The Tidings Brought to Mary is a play about salvation, which can be achieved only by the way of the Cross. Those who will walk in this way must learn compassion, forgiveness, and self-abnegation. In their sufferings, they must find joy; in death itself, they must rejoice. The aim of life, Paul Claudel believed, is spiritual growth; finally, one must attain perfect subjection to the will of God.
At the beginning of the story, Violaine has simple ambitions: to marry the man she loves and to have his children. Even in the first scene of the play, however, her spiritual qualities are evident. Violaine forgives Pierre for his attack upon her. She denies her own desires by giving up Jacques’s ring for the church. Finally, instead of being repelled by Pierre’s leprosy, she feels compassion for him and kisses him without a thought of her own danger. It is not surprising that she can accept her own leprosy without anger and that she can forgive Jacques for turning upon her and Mara for causing her death, as she has already forgiven Pierre for a far lesser wrong.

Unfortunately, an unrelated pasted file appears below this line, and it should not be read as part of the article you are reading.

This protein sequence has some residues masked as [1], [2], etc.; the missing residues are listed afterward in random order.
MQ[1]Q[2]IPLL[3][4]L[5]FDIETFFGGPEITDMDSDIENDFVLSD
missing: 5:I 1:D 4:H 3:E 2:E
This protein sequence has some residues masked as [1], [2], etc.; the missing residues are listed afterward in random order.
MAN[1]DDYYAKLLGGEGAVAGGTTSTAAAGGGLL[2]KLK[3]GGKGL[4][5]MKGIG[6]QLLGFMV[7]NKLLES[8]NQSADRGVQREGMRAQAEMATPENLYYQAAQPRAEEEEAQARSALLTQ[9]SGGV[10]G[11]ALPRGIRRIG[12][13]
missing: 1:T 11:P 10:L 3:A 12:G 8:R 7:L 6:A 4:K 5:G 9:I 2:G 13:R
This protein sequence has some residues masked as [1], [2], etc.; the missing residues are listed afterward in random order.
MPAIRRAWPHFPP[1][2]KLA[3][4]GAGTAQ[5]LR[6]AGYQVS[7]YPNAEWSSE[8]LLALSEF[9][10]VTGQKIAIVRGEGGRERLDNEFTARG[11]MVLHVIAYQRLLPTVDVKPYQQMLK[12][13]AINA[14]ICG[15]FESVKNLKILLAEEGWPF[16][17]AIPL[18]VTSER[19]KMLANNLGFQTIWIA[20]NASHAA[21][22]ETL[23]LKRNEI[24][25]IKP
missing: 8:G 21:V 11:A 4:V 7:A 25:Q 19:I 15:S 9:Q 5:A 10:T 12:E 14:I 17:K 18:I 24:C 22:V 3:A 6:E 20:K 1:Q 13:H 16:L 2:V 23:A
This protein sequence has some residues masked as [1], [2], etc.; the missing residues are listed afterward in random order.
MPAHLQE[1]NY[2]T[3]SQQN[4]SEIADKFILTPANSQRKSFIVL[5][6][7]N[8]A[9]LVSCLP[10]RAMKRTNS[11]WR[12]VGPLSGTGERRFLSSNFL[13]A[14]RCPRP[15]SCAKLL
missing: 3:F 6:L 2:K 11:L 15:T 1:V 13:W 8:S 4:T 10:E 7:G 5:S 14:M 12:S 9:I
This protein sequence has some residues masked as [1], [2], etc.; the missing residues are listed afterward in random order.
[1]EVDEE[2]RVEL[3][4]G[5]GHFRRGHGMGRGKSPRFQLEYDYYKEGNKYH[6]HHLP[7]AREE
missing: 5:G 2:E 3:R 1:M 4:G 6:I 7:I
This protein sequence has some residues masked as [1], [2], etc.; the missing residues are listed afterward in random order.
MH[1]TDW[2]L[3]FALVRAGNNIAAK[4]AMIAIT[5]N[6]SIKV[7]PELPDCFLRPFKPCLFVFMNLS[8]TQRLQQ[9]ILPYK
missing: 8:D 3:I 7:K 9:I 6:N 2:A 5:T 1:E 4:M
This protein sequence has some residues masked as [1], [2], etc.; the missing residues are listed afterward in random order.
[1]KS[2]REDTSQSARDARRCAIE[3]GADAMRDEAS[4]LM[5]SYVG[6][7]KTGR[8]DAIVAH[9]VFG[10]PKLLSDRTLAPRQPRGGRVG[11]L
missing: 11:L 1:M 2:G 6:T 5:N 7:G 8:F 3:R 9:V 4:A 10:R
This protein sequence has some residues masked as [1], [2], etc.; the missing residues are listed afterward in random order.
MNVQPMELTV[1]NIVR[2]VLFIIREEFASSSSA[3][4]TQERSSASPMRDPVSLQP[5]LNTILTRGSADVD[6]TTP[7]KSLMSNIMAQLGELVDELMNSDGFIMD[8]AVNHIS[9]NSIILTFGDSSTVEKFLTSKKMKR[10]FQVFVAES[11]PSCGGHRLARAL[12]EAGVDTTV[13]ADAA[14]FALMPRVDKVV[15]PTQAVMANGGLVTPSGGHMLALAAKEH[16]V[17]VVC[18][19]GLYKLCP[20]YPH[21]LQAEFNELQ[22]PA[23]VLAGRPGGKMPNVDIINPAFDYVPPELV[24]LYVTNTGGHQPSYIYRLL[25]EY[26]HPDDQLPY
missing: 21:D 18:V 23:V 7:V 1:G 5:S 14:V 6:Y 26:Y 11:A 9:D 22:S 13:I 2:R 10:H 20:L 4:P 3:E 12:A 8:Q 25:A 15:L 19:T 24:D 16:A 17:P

Mara, Jacques, and Pierre illustrate various defects of the soul. Mara’s jealousy of her sister causes her to desire Jacques; even when Violaine is leprous and blind, Mara is still in the grips of that old hatred, which drives her to kill Violaine. As Violaine points out, however, Jacques has his own imperfections, which—like Mara’s—are the result of a preoccupation with...
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